wherein a plurality of the screening slots each include a back groove that has each one of its ends disposed within four millimeters of a support ring.
2. The screening apparatus of claim 1 wherein each tongue and groove joint comprises a tongue having a pair of sidewalls and a groove having a pair of sidewalls that each abut one of the sidewalls of the tongue when the tongue is received in the groove and wherein there is a gap between each pair of abutting sidewalls that is no greater than 0.008 inches.
3. The screening apparatus of claim 2 wherein the tongue has a squared end and the groove has a complementary square cross section.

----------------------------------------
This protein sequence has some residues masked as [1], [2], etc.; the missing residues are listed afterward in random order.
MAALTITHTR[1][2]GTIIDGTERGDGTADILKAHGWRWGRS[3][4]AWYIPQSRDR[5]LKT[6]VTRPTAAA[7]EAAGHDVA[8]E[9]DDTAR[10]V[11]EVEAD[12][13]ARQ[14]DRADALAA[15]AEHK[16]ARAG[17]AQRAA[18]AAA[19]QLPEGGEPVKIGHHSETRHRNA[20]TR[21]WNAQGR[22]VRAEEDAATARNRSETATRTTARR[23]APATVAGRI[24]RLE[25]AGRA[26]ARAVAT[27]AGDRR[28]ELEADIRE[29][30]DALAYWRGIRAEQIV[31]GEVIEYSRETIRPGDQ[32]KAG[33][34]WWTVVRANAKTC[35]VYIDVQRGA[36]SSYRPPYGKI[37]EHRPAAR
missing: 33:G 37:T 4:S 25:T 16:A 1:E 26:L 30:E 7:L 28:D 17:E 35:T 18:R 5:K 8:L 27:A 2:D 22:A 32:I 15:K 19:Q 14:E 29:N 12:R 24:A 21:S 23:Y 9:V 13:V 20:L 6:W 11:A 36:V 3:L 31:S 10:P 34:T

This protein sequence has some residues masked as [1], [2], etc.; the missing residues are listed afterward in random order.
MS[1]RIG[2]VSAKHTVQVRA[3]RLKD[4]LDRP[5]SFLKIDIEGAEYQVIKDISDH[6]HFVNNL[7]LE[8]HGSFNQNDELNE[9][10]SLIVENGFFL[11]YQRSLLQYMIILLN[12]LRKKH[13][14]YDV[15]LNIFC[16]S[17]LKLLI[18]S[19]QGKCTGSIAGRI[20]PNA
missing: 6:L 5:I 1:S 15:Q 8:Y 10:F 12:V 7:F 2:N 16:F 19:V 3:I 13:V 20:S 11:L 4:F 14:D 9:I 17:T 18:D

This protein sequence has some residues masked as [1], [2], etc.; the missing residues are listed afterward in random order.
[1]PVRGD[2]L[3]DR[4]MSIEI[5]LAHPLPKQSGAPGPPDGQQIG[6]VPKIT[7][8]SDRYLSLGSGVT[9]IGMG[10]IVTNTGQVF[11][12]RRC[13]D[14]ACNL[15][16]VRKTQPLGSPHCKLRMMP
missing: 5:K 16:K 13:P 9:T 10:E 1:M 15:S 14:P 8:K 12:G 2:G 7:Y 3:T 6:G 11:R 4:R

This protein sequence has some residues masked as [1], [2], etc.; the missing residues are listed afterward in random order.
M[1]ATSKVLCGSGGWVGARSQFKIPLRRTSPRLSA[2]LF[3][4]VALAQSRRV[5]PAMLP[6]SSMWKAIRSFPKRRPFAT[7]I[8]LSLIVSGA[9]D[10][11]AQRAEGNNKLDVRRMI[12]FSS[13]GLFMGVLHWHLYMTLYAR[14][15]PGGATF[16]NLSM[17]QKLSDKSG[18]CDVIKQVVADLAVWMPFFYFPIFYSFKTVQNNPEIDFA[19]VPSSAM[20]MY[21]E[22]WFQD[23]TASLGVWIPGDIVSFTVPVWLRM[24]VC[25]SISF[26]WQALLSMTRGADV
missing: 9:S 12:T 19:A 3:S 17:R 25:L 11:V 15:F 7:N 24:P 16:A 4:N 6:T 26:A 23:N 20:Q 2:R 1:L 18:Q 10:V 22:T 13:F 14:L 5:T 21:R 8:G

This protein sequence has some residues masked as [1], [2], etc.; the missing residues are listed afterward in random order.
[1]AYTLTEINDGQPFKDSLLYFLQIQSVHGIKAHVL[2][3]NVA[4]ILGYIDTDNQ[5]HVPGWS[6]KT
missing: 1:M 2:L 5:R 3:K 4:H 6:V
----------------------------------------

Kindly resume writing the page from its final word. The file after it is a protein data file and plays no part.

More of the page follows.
4. The screen basket of claim 1 wherein each one of the screen sections is comprised of an austenitic stainless steel, the weldless bond comprises brazing material that is heated when weldlessly bonding the screen sections to the intermediate support ring, and each screen section becomes annealed and stress relieved as a result of the heating.
5. The screening apparatus of claim 1 wherein each support ring is comprised of stainless steel.
6. The screening apparatus of claim 5 wherein the support ring and the screen sections are coated with chromium.
7. The screen basket of claim 1 wherein each one of the screen sections comprises an axially slotted metal plate and no tie rods connect the support rings disposed at each end of the screen basket.